Thanks to my generous boyfriend and his air-mile upgrades, I've been spoiled by the good life at 35,000 feet and find the comedown to economy tough when traveling on my own dime. I want to be in the fast-track lane; I want to sleep on a flatbed seat; I want the champagne to flow freely until we land! But what I want and what I can afford are two different things. Sound familiar? Well, I couldn't let this state of affairs continue forever, so I worked out how to give the cheap seats a little more class.
Check-in online as early as possible to swap your seats (or to confirm the good ones you snagged when you bought your ticket). Window seats away from toilets and galleys should be your objective, preferably as close to the front of the plane as possible: The fewer heads you can see ahead of you, the more VIP you'll feel. But beware of bulkheads as they often cater to parents and infants; diaper bags and baby bits take up lots of space and will creep into your space without fail.
Keep your carry-on to a minimum in a chic tote that can fit under the seat in front of you while leaving plenty of room to stretch out. Bags which take up too much under-seat space and crowd your feet should go up into the overhead locker without fail. It's best to have your essentials (like your book, headphones, iPod, etc.) handy in a light-weight pochette which you can take out and keep with you while your carry-on is stowed up and out of the way (i.e. Le Pliage Tote from Longchamp, from $145.00).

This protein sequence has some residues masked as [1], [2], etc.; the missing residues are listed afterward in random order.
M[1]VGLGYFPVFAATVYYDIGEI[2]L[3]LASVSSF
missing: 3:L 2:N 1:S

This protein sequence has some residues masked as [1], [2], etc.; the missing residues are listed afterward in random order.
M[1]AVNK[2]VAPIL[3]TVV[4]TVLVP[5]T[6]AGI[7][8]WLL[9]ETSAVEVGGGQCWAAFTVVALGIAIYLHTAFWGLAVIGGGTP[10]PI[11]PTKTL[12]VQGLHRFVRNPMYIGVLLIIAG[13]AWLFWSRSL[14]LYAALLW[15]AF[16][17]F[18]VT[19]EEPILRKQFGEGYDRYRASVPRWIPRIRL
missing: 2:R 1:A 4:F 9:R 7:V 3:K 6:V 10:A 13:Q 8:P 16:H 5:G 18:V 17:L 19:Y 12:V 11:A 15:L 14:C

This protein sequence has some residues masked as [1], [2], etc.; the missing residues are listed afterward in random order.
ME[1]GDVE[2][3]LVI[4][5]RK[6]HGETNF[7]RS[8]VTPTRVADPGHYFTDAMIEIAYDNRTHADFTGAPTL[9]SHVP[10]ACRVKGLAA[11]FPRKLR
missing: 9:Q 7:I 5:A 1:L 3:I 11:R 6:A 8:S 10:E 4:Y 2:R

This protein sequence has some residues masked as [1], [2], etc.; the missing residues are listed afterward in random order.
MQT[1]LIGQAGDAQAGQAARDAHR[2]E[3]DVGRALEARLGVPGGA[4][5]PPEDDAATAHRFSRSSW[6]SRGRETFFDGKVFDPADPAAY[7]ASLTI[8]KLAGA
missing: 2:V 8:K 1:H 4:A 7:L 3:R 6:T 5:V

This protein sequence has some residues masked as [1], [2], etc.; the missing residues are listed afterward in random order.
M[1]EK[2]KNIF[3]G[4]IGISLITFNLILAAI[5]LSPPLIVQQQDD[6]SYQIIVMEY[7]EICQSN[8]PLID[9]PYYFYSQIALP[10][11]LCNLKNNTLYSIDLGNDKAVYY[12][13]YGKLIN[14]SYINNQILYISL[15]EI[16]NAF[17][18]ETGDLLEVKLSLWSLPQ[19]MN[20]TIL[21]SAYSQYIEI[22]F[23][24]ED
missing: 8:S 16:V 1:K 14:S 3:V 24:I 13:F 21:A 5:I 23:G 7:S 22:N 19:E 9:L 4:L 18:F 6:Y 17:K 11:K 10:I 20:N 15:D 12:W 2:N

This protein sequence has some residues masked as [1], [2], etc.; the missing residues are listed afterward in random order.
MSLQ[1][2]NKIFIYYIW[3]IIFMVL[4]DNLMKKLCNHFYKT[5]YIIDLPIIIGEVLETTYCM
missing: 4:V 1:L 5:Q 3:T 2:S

Business and First Class passengers are treated to amenity kits filled with all sorts of goodies to make longer flights more comfortable. Well, we can do that. Just create your own. Put travel sized versions of your favourite toner, moisturiser, hand cream, and lip balm into a bag. A tiny vial (or two) of aromatherapy oil is another must have: A little sniff can be comforting if not downright indispensable if the plane has some nasty turbulence. And don't forget your toothbrush.
Privacy is the traveler's greatest luxury and something that's sorely missing from the back of the plane. Noise-cancelling headphones can help you feel like you're in your own cocooned space, even if the stranger sitting next to you is just an inch away. And whether you're actually listening to anything or not, headphones of any kind will send a message to the chatty grandma on your other side. Try the Phiaton PS 20 NC from $99 or splurge on Bose QuietComfort from $349.95.
On longer flights, the difference between the refreshed-looking passengers that emerge from the front cabins and the bleary-eyed masses that stagger out of the back of the plane is sleep. Help induce zzz's in economy with a travel pillow, cashmere shawl, eye mask, and (with your pharmacist's advice) a mild sleeping pill. Although comfort isn't guaranteed, even an awkward slumber will make the flight go a lot quicker and you'll feel less fatigued when you land. Then, when you arrive with that cashmere shawl draped around your shoulders, a stylish carry-on bag slung over your arm, and a fresh aromatherapy scent wafting behind you, no one will know that you were at the back of the plane at all. We like the Kuhi Comfort Travel Pillow $40 and the Travelrest Blowup Pillow $27.
Photo credit: Economy class via Shutterstock
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